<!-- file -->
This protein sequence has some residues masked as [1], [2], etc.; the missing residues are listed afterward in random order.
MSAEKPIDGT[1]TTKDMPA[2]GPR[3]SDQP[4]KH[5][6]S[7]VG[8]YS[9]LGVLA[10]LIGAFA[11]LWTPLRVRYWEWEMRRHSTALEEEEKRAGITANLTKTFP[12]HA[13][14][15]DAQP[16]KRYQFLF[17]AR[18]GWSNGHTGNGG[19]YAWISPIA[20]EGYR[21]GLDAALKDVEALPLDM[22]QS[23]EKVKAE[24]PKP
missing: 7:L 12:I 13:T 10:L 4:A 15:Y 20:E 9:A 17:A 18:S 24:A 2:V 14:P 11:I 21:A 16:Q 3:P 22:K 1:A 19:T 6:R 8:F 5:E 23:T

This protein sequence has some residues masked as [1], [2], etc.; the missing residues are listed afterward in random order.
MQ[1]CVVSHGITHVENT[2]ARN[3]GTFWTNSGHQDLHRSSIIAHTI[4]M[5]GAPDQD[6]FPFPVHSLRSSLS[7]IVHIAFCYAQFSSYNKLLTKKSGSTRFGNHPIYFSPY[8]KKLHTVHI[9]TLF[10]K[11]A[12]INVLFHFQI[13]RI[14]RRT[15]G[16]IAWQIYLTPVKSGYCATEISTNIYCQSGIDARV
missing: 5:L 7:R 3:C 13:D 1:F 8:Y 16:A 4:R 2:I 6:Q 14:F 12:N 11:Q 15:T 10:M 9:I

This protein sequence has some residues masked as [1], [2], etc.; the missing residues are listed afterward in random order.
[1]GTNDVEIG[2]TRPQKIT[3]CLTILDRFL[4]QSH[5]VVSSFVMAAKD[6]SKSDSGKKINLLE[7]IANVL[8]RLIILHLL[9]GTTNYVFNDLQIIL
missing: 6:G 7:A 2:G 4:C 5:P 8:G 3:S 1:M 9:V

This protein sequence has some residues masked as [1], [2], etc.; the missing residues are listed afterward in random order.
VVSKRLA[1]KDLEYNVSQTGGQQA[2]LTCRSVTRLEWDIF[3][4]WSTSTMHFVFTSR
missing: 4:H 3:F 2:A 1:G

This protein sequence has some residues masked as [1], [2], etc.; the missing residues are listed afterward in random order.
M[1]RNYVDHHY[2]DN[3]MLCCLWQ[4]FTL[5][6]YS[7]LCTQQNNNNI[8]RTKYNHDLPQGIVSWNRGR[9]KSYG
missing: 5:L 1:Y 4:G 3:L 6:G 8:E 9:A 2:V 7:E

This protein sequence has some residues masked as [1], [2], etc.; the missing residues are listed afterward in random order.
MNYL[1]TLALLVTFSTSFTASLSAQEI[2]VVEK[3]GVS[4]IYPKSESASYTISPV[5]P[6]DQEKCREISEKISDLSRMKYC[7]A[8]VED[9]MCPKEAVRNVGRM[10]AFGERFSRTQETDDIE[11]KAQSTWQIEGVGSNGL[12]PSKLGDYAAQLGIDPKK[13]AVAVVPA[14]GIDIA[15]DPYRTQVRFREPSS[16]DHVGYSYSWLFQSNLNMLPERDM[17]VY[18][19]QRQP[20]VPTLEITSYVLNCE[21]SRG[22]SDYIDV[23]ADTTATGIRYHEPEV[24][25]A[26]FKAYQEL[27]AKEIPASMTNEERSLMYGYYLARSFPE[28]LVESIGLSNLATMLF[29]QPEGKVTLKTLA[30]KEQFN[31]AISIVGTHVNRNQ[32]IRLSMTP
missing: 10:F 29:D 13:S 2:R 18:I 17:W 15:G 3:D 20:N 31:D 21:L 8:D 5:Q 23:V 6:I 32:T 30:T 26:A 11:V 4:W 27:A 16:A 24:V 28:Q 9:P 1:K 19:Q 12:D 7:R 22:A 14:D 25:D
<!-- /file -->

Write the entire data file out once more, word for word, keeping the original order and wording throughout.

This protein sequence has some residues masked as [1], [2], etc.; the missing residues are listed afterward in random order.
MSAEKPIDGT[1]TTKDMPA[2]GPR[3]SDQP[4]KH[5][6]S[7]VG[8]YS[9]LGVLA[10]LIGAFA[11]LWTPLRVRYWEWEMRRHSTALEEEEKRAGITANLTKTFP[12]HA[13][14][15]DAQP[16]KRYQFLF[17]AR[18]GWSNGHTGNGG[19]YAWISPIA[20]EGYR[21]GLDAALKDVEALPLDM[22]QS[23]EKVKAE[24]PKP
missing: 7:L 12:I 13:T 10:L 4:A 15:Y 20:E 9:A 17:A 18:S 24:A 2:V 14:P 11:I 21:A 16:Q 3:P 22:K 1:A 19:T 6:R 8:F 5:E 23:T

This protein sequence has some residues masked as [1], [2], etc.; the missing residues are listed afterward in random order.
MQ[1]CVVSHGITHVENT[2]ARN[3]GTFWTNSGHQDLHRSSIIAHTI[4]M[5]GAPDQD[6]FPFPVHSLRSSLS[7]IVHIAFCYAQFSSYNKLLTKKSGSTRFGNHPIYFSPY[8]KKLHTVHI[9]TLF[10]K[11]A[12]INVLFHFQI[13]RI[14]RRT[15]G[16]IAWQIYLTPVKSGYCATEISTNIYCQSGIDARV
missing: 5:L 7:R 3:C 13:D 1:F 8:Y 16:A 4:R 2:I 6:Q 14:F 12:N 11:Q 15:T 10:M 9:I

This protein sequence has some residues masked as [1], [2], etc.; the missing residues are listed afterward in random order.
[1]GTNDVEIG[2]TRPQKIT[3]CLTILDRFL[4]QSH[5]VVSSFVMAAKD[6]SKSDSGKKINLLE[7]IANVL[8]RLIILHLL[9]GTTNYVFNDLQIIL
missing: 6:G 7:A 2:G 4:C 5:P 8:G 3:S 1:M 9:V

This protein sequence has some residues masked as [1], [2], etc.; the missing residues are listed afterward in random order.
VVSKRLA[1]KDLEYNVSQTGGQQA[2]LTCRSVTRLEWDIF[3][4]WSTSTMHFVFTSR
missing: 4:H 3:F 2:A 1:G

This protein sequence has some residues masked as [1], [2], etc.; the missing residues are listed afterward in random order.
M[1]RNYVDHHY[2]DN[3]MLCCLWQ[4]FTL[5][6]YS[7]LCTQQNNNNI[8]RTKYNHDLPQGIVSWNRGR[9]KSYG
missing: 5:L 1:Y 4:G 3:L 6:G 8:E 9:A 2:V 7:E

This protein sequence has some residues masked as [1], [2], etc.; the missing residues are listed afterward in random order.
MNYL[1]TLALLVTFSTSFTASLSAQEI[2]VVEK[3]GVS[4]IYPKSESASYTISPV[5]P[6]DQEKCREISEKISDLSRMKYC[7]A[8]VED[9]MCPKEAVRNVGRM[10]AFGERFSRTQETDDIE[11]KAQSTWQIEGVGSNGL[12]PSKLGDYAAQLGIDPKK[13]AVAVVPA[14]GIDIA[15]DPYRTQVRFREPSS[16]DHVGYSYSWLFQSNLNMLPERDM[17]VY[18][19]QRQP[20]VPTLEITSYVLNCE[21]SRG[22]SDYIDV[23]ADTTATGIRYHEPEV[24][25]A[26]FKAYQEL[27]AKEIPASMTNEERSLMYGYYLARSFPE[28]LVESIGLSNLATMLF[29]QPEGKVTLKTLA[30]KEQFN[31]AISIVGTHVNRNQ[32]IRLSMTP
missing: 10:F 29:D 13:S 2:R 18:I 17:W 15:G 3:D 20:N 31:D 21:L 8:D 5:Q 23:V 6:I 32:T 30:T 26:A 11:V 4:W 27:A 16:A 24:V 28:Q 9:P 1:K 19:Q 12:D 7:R 22:A 14:D 25:D